“Everything about creativity requires practice. So does finding magic in the familiar.”
How does letting go help me connect the dots?
We’re changing our dance steps, and we’re letting go. We’re no longer gathering, no longer hunting, no longer looking for it nor looking at it. We’re just enjoying our lives. That’s when the magic happens—it can just bubble up unexpectedly, and you find that you’re connecting all of the dots.
Sometimes, what’s as routine as having a conversation with a close friend can pull all of your ideas together into that eureka moment for the right twist to your novel. Or making the same familiar drive to get groceries allows you to notice light cast in a certain way, and you’ll be inspired to move on to the next painting. Finding the details of what’s familiar through your viewfinder can help you focus your vision for your next film. Doing the most familiar things, the ones that are least likely to be demanding because they’re so mundane, can end up being springboards to some entirely new concept to explore and refine.
“To me, all creativity is magic. Ideas start out in the empty void of your head—and they end up as a material thing, like a book you can hold in your hand. That is the magical process.”
What do I do with all of these ideas I’m not using?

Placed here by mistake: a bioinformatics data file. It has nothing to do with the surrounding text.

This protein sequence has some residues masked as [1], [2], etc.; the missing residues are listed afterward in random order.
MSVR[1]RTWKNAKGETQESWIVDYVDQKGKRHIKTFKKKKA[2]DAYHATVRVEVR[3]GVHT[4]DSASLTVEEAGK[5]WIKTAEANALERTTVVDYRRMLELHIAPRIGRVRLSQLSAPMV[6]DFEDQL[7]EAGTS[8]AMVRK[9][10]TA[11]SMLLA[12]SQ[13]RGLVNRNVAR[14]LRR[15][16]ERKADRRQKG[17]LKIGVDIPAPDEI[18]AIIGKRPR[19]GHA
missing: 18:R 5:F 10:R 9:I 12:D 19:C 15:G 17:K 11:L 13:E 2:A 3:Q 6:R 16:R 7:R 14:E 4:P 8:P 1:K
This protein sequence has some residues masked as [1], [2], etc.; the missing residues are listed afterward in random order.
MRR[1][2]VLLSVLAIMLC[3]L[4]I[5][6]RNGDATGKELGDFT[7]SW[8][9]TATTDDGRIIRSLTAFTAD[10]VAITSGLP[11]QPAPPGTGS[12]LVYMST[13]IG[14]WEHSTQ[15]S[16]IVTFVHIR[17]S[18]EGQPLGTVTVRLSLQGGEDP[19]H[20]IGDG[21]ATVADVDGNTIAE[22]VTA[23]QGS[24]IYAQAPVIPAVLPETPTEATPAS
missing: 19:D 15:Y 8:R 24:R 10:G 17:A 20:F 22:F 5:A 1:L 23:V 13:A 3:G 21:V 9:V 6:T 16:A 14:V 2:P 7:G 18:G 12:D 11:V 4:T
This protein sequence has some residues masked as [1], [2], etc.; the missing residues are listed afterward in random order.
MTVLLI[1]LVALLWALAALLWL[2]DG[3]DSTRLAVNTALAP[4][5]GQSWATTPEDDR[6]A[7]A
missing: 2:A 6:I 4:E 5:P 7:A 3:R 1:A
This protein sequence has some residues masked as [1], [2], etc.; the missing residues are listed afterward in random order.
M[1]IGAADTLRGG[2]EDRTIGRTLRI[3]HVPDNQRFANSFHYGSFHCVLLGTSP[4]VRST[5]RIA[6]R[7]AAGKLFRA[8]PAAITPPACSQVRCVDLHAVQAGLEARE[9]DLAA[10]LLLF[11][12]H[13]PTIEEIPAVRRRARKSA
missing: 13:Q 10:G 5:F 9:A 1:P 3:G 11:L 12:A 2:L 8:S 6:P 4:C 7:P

An idea is never wasted. That’s why writers and artists like to keep journals. It’s a method of laying claim to everything we see around us, for future use in a new creative undertaking. (Personally, I never want to let an idea get away. I might need it someday.)
You’ll want to save your ideas, too. I promise that once you start generating ideas like crazy, you’ll become attached to them, and you’ll want to mull them over, and feel they’re retrievable some day. You may never use a one of them again; but you’ll feel more satisfied if you just get your idea down somewhere. You can carry a journal or a sketchbook with you to jot down thoughts and to scribble thumbnails, or you can adapt your own technique.
You may even have several places for ideas and methods of recording your ideas. Your 35mm camera, your iPhone voice memo app, numerous sticky notes of many colors, the lists that you handwrite with your fountain pen and even your Evernote app can serve the journaling function.
With all of your potential ideas captured and neatly tucked away, you can sit back and wait for that magic moment when it all becomes clear what the big idea is going to be. ♣